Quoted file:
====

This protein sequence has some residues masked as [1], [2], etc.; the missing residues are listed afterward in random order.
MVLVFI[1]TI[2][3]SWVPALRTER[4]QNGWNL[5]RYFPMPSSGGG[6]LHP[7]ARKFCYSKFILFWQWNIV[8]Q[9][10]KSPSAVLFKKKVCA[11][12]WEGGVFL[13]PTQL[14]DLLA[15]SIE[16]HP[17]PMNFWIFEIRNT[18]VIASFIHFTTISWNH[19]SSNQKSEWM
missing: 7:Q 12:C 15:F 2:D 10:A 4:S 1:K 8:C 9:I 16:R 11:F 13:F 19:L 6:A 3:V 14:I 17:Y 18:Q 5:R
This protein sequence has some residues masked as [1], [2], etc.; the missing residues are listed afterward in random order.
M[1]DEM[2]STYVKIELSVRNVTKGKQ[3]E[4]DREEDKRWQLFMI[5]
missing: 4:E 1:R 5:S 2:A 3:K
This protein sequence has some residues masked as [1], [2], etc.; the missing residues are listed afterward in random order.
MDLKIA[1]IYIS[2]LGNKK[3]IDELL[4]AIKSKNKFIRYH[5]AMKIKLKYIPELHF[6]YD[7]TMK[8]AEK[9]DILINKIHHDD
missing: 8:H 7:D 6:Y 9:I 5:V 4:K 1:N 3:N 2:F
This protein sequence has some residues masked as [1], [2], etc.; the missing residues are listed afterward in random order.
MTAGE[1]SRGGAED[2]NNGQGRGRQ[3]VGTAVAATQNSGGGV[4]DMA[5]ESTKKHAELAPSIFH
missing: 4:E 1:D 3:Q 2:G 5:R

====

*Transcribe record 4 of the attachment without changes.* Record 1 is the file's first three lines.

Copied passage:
This protein sequence has some residues masked as [1], [2], etc.; the missing residues are listed afterward in random order.
MTAGE[1]SRGGAED[2]NNGQGRGRQ[3]VGTAVAATQNSGGGV[4]DMA[5]ESTKKHAELAPSIFH
missing: 4:E 1:D 3:Q 2:G 5:R